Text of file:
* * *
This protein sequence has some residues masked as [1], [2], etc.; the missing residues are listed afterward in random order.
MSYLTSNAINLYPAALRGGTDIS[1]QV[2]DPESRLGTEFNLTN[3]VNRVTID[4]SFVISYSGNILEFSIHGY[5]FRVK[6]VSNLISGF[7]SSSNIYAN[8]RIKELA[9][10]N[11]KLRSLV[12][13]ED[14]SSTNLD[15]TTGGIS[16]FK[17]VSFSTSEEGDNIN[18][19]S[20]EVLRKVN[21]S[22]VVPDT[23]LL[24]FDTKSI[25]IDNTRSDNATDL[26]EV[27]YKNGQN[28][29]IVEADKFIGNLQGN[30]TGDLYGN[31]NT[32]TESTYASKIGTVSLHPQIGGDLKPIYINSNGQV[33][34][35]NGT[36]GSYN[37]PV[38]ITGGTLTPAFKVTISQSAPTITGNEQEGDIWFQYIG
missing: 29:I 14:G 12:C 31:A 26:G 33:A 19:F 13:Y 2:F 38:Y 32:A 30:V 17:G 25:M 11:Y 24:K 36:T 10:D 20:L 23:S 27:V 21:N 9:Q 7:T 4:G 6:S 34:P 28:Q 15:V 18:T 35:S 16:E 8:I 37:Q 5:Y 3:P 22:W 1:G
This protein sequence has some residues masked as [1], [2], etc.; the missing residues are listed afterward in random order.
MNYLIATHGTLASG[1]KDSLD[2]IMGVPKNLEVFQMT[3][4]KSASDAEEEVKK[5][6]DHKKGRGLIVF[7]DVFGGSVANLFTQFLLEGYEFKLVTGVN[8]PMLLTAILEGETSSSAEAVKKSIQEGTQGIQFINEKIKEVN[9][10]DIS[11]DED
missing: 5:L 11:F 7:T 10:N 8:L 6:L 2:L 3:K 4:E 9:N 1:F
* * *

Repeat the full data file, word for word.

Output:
This protein sequence has some residues masked as [1], [2], etc.; the missing residues are listed afterward in random order.
MSYLTSNAINLYPAALRGGTDIS[1]QV[2]DPESRLGTEFNLTN[3]VNRVTID[4]SFVISYSGNILEFSIHGY[5]FRVK[6]VSNLISGF[7]SSSNIYAN[8]RIKELA[9][10]N[11]KLRSLV[12][13]ED[14]SSTNLD[15]TTGGIS[16]FK[17]VSFSTSEEGDNIN[18][19]S[20]EVLRKVN[21]S[22]VVPDT[23]LL[24]FDTKSI[25]IDNTRSDNATDL[26]EV[27]YKNGQN[28][29]IVEADKFIGNLQGN[30]TGDLYGN[31]NT[32]TESTYASKIGTVSLHPQIGGDLKPIYINSNGQV[33][34][35]NGT[36]GSYN[37]PV[38]ITGGTLTPAFKVTISQSAPTITGNEQEGDIWFQYIG
missing: 29:I 14:G 12:C 31:A 26:G 33:A 19:F 13:Y 2:F 38:Y 32:A 30:V 17:G 25:M 11:Y 24:K 36:T 10:D 20:L 23:S 27:V 21:N 9:Q 7:T 4:G 6:S 34:P 28:Q 15:V 18:T 35:S 16:E 8:I 37:Q 5:Y 3:P 22:W 1:G
This protein sequence has some residues masked as [1], [2], etc.; the missing residues are listed afterward in random order.
MNYLIATHGTLASG[1]KDSLD[2]IMGVPKNLEVFQMT[3][4]KSASDAEEEVKK[5][6]DHKKGRGLIVF[7]DVFGGSVANLFTQFLLEGYEFKLVTGVN[8]PMLLTAILEGETSSSAEAVKKSIQEGTQGIQFINEKIKEVN[9][10]DIS[11]DED
missing: 5:L 11:F 7:T 10:N 8:L 6:L 2:L 3:K 4:E 9:N 1:F